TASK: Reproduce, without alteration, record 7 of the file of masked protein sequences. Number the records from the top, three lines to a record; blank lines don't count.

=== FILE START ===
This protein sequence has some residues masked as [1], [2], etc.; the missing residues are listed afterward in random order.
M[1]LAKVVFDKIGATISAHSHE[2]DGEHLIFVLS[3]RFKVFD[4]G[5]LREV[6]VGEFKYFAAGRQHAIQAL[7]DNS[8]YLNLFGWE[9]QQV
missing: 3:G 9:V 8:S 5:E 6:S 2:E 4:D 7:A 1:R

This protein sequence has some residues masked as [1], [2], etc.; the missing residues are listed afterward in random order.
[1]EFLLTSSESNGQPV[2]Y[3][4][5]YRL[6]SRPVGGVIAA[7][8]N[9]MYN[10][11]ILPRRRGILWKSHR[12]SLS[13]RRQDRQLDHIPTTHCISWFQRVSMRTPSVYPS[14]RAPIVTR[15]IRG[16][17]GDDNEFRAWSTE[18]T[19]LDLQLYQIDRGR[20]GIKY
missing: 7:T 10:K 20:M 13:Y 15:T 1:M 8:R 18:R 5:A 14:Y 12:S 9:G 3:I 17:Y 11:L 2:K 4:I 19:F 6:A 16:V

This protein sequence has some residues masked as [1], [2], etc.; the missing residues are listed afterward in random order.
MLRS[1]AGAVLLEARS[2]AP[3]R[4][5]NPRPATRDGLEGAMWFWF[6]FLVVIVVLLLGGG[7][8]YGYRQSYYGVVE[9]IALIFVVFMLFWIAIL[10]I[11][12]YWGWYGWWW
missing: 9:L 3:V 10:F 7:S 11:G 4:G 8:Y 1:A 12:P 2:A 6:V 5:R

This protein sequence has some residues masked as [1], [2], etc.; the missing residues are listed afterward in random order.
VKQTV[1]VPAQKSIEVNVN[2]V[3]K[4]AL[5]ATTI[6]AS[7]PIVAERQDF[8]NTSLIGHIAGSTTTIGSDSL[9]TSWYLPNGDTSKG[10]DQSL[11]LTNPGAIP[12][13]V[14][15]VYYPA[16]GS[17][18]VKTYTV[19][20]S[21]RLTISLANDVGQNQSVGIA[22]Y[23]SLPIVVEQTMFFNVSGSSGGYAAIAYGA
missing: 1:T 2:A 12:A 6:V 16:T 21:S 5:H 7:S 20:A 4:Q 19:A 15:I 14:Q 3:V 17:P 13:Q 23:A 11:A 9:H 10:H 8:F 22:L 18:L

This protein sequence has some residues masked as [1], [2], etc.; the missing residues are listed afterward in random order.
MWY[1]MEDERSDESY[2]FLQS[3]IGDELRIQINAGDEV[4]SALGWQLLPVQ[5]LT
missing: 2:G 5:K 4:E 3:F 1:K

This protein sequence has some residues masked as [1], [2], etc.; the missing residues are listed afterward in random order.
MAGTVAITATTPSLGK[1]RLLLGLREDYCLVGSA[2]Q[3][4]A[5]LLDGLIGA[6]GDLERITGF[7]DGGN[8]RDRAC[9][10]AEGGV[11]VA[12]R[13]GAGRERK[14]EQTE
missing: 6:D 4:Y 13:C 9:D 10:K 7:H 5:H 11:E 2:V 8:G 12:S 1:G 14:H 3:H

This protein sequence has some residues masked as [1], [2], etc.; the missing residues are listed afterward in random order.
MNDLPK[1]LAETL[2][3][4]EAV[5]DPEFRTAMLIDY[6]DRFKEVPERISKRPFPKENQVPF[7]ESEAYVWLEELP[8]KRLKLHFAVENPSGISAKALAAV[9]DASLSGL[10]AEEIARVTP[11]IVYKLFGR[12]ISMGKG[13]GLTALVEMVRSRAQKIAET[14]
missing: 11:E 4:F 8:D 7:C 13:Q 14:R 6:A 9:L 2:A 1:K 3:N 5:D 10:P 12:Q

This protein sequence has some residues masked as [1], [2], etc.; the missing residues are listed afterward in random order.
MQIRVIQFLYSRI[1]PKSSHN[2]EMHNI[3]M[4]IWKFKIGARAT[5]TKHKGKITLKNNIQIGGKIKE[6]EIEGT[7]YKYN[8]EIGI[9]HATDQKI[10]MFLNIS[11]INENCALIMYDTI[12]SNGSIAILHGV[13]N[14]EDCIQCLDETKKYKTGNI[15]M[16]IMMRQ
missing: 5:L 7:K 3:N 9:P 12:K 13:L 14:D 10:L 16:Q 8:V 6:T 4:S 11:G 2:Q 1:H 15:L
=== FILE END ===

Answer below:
This protein sequence has some residues masked as [1], [2], etc.; the missing residues are listed afterward in random order.
MNDLPK[1]LAETL[2][3][4]EAV[5]DPEFRTAMLIDY[6]DRFKEVPERISKRPFPKENQVPF[7]ESEAYVWLEELP[8]KRLKLHFAVENPSGISAKALAAV[9]DASLSGL[10]AEEIARVTP[11]IVYKLFGR[12]ISMGKG[13]GLTALVEMVRSRAQKIAET[14]
missing: 11:E 4:F 8:D 7:C 13:Q 14:R 6:A 9:L 2:A 1:K 3:N 5:D 10:P 12:Q